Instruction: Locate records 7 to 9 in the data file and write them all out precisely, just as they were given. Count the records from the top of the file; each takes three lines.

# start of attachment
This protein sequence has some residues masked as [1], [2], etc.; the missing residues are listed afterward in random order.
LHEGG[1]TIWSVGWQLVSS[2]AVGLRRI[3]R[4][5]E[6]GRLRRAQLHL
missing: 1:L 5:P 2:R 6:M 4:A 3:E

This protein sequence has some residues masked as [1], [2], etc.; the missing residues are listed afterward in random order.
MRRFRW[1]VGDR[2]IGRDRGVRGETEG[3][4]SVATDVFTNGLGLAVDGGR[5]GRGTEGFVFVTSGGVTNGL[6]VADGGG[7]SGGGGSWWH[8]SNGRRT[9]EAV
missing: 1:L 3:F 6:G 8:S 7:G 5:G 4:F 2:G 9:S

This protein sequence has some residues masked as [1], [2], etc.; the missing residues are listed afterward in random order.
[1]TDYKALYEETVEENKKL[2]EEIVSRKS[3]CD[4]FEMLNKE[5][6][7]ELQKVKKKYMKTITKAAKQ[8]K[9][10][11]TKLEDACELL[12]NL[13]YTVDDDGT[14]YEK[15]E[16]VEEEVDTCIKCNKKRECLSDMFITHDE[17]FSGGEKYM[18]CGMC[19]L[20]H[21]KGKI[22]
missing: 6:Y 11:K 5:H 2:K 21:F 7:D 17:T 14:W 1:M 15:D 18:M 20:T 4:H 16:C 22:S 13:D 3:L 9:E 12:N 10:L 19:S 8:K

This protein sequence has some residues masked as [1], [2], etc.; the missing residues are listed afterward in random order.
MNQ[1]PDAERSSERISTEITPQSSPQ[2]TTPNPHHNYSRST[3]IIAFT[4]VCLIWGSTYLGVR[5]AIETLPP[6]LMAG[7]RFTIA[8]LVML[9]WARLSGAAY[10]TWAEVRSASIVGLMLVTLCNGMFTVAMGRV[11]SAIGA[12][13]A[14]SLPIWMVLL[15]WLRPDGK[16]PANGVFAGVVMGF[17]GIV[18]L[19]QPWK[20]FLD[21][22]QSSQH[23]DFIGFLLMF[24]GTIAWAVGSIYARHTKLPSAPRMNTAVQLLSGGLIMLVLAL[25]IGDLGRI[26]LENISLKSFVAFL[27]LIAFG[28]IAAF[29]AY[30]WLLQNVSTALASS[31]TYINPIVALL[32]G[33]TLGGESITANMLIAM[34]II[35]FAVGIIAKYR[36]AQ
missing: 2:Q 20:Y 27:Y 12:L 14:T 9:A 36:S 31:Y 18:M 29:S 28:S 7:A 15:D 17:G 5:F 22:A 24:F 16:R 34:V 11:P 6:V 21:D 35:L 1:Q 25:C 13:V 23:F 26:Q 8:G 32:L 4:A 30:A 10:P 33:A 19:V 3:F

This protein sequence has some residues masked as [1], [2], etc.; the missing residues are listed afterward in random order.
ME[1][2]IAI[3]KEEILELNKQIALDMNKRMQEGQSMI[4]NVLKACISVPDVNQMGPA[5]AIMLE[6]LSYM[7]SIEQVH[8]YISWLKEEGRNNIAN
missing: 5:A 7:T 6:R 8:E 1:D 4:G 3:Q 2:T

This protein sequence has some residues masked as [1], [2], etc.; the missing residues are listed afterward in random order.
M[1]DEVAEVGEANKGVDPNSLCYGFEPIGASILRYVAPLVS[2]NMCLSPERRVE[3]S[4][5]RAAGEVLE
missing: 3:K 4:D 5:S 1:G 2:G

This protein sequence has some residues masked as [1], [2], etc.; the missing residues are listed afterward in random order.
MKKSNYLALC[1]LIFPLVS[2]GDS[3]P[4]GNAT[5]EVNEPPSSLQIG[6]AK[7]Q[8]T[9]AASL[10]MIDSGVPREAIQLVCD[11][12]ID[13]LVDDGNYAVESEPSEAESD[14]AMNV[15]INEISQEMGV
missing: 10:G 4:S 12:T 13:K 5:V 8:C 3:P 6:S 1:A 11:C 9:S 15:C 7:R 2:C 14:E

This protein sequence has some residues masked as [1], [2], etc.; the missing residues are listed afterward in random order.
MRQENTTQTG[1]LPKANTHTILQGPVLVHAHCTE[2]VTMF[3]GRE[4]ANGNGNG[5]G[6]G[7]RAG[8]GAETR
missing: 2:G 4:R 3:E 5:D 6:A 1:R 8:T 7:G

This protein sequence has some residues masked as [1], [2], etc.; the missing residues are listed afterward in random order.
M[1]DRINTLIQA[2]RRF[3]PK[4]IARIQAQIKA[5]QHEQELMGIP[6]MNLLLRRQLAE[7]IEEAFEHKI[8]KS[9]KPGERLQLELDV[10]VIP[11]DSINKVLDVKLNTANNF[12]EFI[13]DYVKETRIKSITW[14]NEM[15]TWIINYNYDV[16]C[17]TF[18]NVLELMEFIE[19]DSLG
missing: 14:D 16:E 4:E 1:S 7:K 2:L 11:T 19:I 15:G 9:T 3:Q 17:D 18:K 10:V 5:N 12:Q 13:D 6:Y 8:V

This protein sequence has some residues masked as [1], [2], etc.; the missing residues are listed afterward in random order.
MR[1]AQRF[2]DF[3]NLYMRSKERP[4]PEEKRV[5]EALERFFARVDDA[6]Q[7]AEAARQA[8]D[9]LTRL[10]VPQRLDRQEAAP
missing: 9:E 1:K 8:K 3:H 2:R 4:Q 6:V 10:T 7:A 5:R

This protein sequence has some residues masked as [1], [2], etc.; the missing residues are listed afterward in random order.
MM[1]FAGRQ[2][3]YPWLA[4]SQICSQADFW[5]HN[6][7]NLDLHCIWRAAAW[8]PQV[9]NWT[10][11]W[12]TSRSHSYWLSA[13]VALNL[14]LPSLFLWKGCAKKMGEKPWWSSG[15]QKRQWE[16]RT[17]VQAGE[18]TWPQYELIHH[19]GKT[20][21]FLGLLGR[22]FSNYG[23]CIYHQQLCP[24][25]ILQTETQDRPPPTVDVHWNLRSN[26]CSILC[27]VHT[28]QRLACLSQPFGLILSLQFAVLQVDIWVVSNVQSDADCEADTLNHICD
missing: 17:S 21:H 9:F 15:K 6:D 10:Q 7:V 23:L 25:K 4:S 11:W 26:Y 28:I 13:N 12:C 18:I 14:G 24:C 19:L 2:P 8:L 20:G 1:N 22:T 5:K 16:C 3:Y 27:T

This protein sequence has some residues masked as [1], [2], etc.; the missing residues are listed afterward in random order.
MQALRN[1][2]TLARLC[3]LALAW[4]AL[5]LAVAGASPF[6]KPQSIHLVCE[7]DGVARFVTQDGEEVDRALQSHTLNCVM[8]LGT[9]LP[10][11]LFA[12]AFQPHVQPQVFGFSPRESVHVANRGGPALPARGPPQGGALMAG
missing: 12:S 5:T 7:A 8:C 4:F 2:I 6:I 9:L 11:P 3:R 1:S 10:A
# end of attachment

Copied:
This protein sequence has some residues masked as [1], [2], etc.; the missing residues are listed afterward in random order.
MKKSNYLALC[1]LIFPLVS[2]GDS[3]P[4]GNAT[5]EVNEPPSSLQIG[6]AK[7]Q[8]T[9]AASL[10]MIDSGVPREAIQLVCD[11][12]ID[13]LVDDGNYAVESEPSEAESD[14]AMNV[15]INEISQEMGV
missing: 10:G 4:S 12:T 13:K 5:V 8:C 3:P 6:S 1:A 11:C 9:S 15:C 7:R 2:C 14:E

This protein sequence has some residues masked as [1], [2], etc.; the missing residues are listed afterward in random order.
MRQENTTQTG[1]LPKANTHTILQGPVLVHAHCTE[2]VTMF[3]GRE[4]ANGNGNG[5]G[6]G[7]RAG[8]GAETR
missing: 2:G 4:R 3:E 5:D 6:A 1:R 8:T 7:G

This protein sequence has some residues masked as [1], [2], etc.; the missing residues are listed afterward in random order.
M[1]DRINTLIQA[2]RRF[3]PK[4]IARIQAQIKA[5]QHEQELMGIP[6]MNLLLRRQLAE[7]IEEAFEHKI[8]KS[9]KPGERLQLELDV[10]VIP[11]DSINKVLDVKLNTANNF[12]EFI[13]DYVKETRIKSITW[14]NEM[15]TWIINYNYDV[16]C[17]TF[18]NVLELMEFIE[19]DSLG
missing: 14:D 16:E 4:E 1:S 7:K 2:L 11:T 19:I 15:G 9:T 3:Q 17:D 18:K 10:V 5:N 12:Q 13:D 6:Y 8:V